A tale has the ability to hook people right away. It piques their interest and elicits strong feelings in them. It also has a significant impact on their decision-making.

Stories can help individuals forget they’re being sold to by lowering rational barriers to persuasion approaches. Instead, they concentrate on getting a feel for the product and what it’s like to use it.

According to Spanish researchers, storytelling can engage your entire brain. They demonstrated how stories may effectively implant ideas, thoughts, and emotions in the minds of listeners.

When you tell someone a story, his brain activates in the same places as yours, according to the researchers. This suggests he’s having the same reaction as you are.

Here are a few examples of how to incorporate stories into your product descriptions:

Tell anecdotes about how your product has helped previous consumers.
Tell stories about how your fictitious buyer persona might use the product.
Describe how your customers might use your products in tales.

Make use of strong language.

Some words simply have more impact than others. In fact, some are at least 100 times more effective than others and will help you sell a lot more things if you use them in your product descriptions.

Words like “free,” “you,” “new,” and “guaranteed” come to mind. Each of these words has a strong emotional resonance with your target audience. It also aids in the enhancement of your products’ perceived worth.

“Free shipment” and “Free return shipping” are two excellent examples. The customer understands that shipping is not truly free and is included in the product’s price, but on an emotional level, he believes he is receiving more value for his money.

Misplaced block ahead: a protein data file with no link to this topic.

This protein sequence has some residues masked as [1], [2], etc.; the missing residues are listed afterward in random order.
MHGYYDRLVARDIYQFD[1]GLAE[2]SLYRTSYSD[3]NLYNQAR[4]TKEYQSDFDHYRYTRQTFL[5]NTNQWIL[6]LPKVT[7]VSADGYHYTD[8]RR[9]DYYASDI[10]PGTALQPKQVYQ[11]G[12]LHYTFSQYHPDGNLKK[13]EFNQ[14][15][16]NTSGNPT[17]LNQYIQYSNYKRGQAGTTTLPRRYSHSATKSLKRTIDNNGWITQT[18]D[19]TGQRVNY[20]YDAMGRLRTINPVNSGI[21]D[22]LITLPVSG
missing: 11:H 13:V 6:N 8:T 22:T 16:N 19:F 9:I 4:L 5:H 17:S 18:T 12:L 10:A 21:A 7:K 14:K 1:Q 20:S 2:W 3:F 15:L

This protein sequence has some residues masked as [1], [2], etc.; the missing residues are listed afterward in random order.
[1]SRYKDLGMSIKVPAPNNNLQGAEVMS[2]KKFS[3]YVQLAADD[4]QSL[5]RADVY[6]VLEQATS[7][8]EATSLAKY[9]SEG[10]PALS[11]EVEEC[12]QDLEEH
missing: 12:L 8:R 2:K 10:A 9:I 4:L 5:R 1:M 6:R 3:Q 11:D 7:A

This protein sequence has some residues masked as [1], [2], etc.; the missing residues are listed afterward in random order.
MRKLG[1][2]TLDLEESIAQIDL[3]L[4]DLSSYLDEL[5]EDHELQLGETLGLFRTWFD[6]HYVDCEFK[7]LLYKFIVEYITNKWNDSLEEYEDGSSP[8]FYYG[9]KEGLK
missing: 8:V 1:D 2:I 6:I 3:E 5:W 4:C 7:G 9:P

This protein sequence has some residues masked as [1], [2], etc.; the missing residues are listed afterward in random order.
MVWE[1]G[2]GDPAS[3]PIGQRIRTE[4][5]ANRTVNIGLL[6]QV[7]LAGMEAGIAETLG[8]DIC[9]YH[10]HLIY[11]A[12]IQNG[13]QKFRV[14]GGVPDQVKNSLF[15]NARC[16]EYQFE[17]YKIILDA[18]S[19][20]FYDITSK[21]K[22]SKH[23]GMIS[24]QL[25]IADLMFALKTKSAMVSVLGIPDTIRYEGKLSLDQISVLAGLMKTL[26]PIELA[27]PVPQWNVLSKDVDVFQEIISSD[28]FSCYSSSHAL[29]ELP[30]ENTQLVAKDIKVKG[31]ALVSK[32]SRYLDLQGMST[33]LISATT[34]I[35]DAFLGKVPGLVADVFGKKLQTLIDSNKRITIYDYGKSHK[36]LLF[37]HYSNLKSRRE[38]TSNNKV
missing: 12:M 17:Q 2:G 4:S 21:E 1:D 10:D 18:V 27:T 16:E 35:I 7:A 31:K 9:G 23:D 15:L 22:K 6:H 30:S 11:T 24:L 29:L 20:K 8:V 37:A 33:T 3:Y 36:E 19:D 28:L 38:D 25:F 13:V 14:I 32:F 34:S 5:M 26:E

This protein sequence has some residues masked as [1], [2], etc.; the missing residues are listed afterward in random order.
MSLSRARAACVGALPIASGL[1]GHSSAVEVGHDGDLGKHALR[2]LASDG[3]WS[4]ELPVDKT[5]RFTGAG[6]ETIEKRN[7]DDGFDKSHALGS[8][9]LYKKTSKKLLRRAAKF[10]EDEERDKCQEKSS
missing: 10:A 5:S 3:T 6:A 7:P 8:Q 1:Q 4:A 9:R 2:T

Make use of social proof.

People are more willing to trust and purchase things that others have tried and found to be successful. Nobody wants to be the first knucklehead to buy something, especially online, only to be disappointed later for whatever reason.

Robert B. Cialdini, Ph.D. thinks of social proof as a shortcut to persuasion in his book “Influence: The Psychology of Persuasion.” People, he claims, seek to others for guidance before making decisions.

“One method I use to determine what is correct is to find out what other people think is correct,” Cialdini wrote. In a given context, I consider an action to be more correct if I observe others doing it.”

According to a recent study conducted by Sharethis and the Paley Center for Media, social proof, such as social sharing and online reviews of products or a brand as a whole, provides customers confidence in purchasing a product or service.

Positive recommendations were also demonstrated to allow businesses to charge greater costs.

This is where social proof comes in handy: testimonials from previous clients can demonstrate that others have trusted you in the past, and it has paid off. They are pleased with their purchase and went out of their way to tell why.

Made is an excellent example of an ecommerce website that does this by including social evidence in their product descriptions. They include a media section in the descriptions to highlight press coverage and customer comments.

Source: product rule , product features